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  • Minnesota Twins 2012 Season Review

    In their second-to-last game of 2012, the Twins sent Anthony Swarzak to the hill. He turned in a sub par five-inning outing, and the Twins ended up losing by a run, their 95th loss of the season.

    A pitcher who had no business starting a major-league game getting roughed up and putting his capable offense in a hole they couldn't dig out of. Minnesota's 2012 season in a nutshell.

    Now, the above isn't intended as a slight toward Swarzak, whose overall campaign was hardly a disaster. When used in the long relief role, he was perfectly adequate, turning in a 4.05 ERA in 73 1/3 innings out of the bullpen and often effectively bridging the gap after short starts, which were depressingly frequent.

    Swarzak was one of many hurlers who were successful when used in the proper role, which is one of the bigger positive takeaways for the pitching staff this year. Guys like Sam Deduno and Cole DeVries put forth efforts that would have been exemplary for a spot starter, but both were somewhat stretched when forced into more than a dozen games. Brian Duensing was outstanding as a reliever and horrible as a starter. Liam Hendriks dominated the minors but looked overmatched in the majors while the Twins had little choice but to keep trotting him out.

    We'd probably view most of these pitchers differently if they hadn't been pressed so far beyond their expected roles. And of course, this was the result of what was without question the most notable development of the season: The five starters that the Twins expected to comprise their rotation at the beginning of the year (Carl Pavano, Francisco Liriano, Scott Baker, Nick Blackburn and Jason Marquis) combined to make a total of 54 starts.

    There were many factors contributing to the entire preseason rotation being out of the picture by the end of July, and you could argue that many of them were foreseeable. Still, the Twins flipped tails five times with their five starters and when you have that kind of extraordinarily bad luck, you're bound to have a tough time competing, especially when you don't have much starting pitching depth to begin with.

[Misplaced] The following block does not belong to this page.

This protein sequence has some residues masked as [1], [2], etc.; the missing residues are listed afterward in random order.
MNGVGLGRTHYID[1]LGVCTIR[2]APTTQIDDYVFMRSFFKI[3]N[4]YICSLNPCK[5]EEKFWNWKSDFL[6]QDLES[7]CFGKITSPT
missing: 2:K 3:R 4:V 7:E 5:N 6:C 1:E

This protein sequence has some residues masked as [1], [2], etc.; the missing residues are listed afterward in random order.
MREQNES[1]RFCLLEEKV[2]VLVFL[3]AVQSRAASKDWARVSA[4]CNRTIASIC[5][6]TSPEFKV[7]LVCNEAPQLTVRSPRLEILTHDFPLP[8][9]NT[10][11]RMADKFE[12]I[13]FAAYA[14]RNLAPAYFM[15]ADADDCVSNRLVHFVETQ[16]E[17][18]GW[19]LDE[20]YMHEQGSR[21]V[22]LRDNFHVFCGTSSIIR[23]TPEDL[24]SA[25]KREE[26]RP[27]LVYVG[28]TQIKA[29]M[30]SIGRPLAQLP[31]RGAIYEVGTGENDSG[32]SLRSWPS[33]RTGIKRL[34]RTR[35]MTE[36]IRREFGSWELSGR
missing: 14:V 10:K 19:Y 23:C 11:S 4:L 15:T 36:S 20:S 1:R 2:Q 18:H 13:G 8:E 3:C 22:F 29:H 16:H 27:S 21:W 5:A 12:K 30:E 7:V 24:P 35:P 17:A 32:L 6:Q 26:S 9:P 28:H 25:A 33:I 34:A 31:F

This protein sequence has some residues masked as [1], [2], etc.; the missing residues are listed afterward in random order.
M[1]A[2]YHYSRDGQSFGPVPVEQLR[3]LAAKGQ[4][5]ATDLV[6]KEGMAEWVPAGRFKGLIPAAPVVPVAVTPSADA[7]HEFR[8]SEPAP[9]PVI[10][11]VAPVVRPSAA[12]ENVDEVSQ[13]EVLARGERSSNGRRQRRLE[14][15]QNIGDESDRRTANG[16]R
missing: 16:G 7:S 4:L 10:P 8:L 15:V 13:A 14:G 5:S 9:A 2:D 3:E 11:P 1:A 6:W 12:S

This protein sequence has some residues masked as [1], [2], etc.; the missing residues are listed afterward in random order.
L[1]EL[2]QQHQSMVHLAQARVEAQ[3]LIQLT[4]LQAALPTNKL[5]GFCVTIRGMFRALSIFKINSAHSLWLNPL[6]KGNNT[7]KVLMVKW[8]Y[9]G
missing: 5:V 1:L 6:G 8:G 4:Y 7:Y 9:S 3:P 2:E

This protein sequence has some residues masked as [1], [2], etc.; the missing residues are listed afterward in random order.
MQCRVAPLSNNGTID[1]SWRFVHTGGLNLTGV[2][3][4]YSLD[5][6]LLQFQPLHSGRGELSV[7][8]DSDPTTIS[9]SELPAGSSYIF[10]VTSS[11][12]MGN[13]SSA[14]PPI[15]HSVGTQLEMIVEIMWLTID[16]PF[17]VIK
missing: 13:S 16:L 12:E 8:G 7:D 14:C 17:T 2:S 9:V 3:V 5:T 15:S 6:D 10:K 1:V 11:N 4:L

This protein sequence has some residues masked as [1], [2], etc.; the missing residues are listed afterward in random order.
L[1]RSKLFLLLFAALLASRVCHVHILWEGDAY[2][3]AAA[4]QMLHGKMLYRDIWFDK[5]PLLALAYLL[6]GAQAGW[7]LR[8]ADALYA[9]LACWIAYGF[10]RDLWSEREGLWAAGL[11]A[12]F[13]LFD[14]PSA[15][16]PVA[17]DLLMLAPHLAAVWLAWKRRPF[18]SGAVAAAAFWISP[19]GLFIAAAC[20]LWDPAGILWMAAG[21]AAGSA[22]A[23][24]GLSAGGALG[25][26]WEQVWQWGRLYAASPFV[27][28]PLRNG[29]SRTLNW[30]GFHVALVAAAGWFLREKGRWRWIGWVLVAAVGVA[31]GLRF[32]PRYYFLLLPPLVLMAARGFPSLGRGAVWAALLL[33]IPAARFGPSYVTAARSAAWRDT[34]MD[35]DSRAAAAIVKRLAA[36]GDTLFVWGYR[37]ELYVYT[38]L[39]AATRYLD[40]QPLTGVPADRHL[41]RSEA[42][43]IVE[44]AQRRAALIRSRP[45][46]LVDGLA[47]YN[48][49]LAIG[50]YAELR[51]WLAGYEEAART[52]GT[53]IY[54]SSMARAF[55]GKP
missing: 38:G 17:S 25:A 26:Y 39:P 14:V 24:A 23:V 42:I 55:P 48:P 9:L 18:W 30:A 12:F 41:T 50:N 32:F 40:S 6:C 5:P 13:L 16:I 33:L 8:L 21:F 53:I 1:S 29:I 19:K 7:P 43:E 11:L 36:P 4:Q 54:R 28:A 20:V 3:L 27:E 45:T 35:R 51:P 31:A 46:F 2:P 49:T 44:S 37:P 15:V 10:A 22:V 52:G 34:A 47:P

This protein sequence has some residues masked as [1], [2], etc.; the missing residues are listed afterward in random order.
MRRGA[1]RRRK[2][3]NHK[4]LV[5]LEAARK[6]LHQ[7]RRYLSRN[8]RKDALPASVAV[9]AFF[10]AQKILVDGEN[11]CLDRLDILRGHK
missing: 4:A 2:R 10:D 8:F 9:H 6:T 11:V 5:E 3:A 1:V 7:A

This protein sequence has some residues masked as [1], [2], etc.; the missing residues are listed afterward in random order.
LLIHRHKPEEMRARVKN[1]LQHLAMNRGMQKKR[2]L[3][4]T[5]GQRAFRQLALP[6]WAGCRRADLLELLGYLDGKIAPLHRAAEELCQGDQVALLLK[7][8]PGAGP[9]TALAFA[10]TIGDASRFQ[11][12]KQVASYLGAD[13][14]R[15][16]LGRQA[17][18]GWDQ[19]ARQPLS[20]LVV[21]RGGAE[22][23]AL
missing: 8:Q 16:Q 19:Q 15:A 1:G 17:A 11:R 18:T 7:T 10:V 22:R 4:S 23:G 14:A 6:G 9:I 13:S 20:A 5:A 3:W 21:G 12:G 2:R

Many things went wrong for the Twins, but it basically all comes back to starting pitching. Rarely has the culprit for a completely derailed season been so blatantly clear. That's a shame, as it covers up the assorted successes surrounding the relief corps and the offense.

    In the bullpen, Glen Perkins backed up a breakout 2011 campaign with an even better season in which he handled everything thrown his way, taking over the closer role without a hitch after Matt Capps went down. Jared Burton and Casey Fien emerged as legitimate cogs, while Duensing remains one of the league's better lefty specialists. That's a solid, inexpensive core to build around.

    In the lineup, the Twins stayed shockingly healthy all year. In 2011, only two players on the entire team (Michael Cuddyer and Danny Valencia) were able to amass 500 plate appearances; this year seven players topped that mark. From the point that the Twins finally settled on Ben Revere as the right fielder after cycling through several uninspiring options early on, the starting nine remained impressively stable throughout the summer (with the characteristic exception of the middle infield spots).

    Not only were they healthier around the field, they were far more productive. The Twins went from having the second-worst OPS in the AL in 2011 (.666) to ranking ninth at .717 this year. They remained light on power, as they'll finish among the bottom three teams in slugging and homers, but they rank fifth in on-base percentage and are tied for first in stolen bases, which is more their traditional recipe for success anyway.

    On Wednesday night the Twins will wrap up this 2012 season, and they might finish with only three fewer losses than they had last year. That's fairly discouraging, but for those who followed the club, there's just no way to come away with the same sense of all-encompassing ineptitude and frustration. This team's failures started and ended with a rotation that was grossly unequipped for the plights that would befall it over the course of the summer.

    Does that make 95 losses easier to swallow? I guess, for me, it does. Mistakes were made and there's obviously work to be done, but I feel a whole lot better about this organization's outlook going forward than I did a year ago, even if the improvement in the W/L column was negligible.
    This article was originally published in blog: Minnesota Twins 2012 Season Review started by Nick Nelson
    Comments 22 Comments
    1. one_eyed_jack's Avatar
      one_eyed_jack -
      "Many things went wrong for the Twins, but it basically all comes back to starting pitching. Rarely has the culprit for a completely derailed season been so blatantly clear."

      ----That's it in a nutshell. It's tough to win when you're down 5 before half the crowd has settled into their seats. And there were stretches where it seemed like that's what we were dealing with every single night.
    1. beckmt's Avatar
      beckmt -
      Starting PItching yes was the main issue, Left side of the infield for the first month and a half was the second. Valencia was a stone statue at third and Carroll, who was decent does not have average range at SS any more. Couple that with pitch to contact and it was a problem.